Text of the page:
"Loving" is certainly the most appropriate word to describe the relationship between the speaker and her husband. The speaker is trying to infer that her marriage is wonderful and special. There is an equal balance of love between husband and wife. That balance is expressed in the poem in content and in form.
If ever two were one, then surely we.
If ever man were loved by wife, then thee;
If ever wife was happy in a man,
Compare with me, ye women, if you can.
She loves her husband as sure as any woman loves a husband and she boasts that he makes her happier than any other man could. Also note the repetition of "ever" because this sets up the conclusion of the poem where the speaker suggests that their love is eternal.
Then while we live, in love let's so persevere
That when we live no more, we may live ever.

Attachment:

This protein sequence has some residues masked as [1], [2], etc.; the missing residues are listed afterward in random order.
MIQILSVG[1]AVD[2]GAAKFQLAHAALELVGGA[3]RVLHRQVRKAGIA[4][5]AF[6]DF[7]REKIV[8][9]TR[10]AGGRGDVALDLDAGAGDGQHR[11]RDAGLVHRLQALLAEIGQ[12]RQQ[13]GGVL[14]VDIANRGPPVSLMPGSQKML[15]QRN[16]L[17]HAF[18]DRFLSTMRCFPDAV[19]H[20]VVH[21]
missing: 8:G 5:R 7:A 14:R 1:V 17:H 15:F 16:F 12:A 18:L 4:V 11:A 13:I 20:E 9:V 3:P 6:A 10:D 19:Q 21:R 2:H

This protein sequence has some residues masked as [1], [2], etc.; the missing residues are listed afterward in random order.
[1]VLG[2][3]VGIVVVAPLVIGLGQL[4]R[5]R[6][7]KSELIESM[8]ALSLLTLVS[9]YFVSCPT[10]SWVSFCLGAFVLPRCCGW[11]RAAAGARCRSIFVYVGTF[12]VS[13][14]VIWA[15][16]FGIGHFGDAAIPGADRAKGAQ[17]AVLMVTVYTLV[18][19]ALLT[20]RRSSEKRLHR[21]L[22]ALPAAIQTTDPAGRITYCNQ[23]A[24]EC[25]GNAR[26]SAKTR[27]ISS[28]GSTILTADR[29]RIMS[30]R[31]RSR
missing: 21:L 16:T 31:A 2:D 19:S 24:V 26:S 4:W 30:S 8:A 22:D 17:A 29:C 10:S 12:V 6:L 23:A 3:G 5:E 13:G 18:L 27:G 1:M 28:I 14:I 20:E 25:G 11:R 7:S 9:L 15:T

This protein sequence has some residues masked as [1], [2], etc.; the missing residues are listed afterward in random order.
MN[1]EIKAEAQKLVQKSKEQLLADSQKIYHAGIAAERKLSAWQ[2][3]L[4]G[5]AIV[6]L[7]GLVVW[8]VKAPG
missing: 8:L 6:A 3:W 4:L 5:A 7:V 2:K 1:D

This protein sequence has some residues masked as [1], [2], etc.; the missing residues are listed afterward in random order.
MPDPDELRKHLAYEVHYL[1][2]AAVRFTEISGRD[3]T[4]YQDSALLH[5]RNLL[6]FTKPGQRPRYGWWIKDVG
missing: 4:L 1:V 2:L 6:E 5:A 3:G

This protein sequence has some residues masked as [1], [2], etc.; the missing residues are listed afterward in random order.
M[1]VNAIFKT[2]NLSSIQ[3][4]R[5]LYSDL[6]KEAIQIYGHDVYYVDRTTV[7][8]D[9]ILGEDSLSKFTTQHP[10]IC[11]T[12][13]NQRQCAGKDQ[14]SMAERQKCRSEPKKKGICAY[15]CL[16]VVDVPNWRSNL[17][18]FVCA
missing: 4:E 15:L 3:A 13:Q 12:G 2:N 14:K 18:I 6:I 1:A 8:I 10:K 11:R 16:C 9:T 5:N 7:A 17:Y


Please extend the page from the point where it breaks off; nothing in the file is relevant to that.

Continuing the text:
So, "eternal" is another word appropriate to the speaker's feelings about her love for (and from) her husband. Also note the balance in the last two lines: just as they share and express their love during their lives, that love will continue to exist after they've died and/or in heaven. Although not a particularly romantic word, "balance" would be useful in describing their love because it is equally given from both husband and wife. And in the last lines, more balance as their love exists on two planes: during life and following death. Also consider the word "ineffable" which means too good to be described in words. Her love for her husband is ineffable (although she certainly uses words, the poem itself, to describe it). But she remarks how her love and her husband's love for her can not be qualified: "My love is such that rivers cannot quench, / Thy love is such I can no way repay."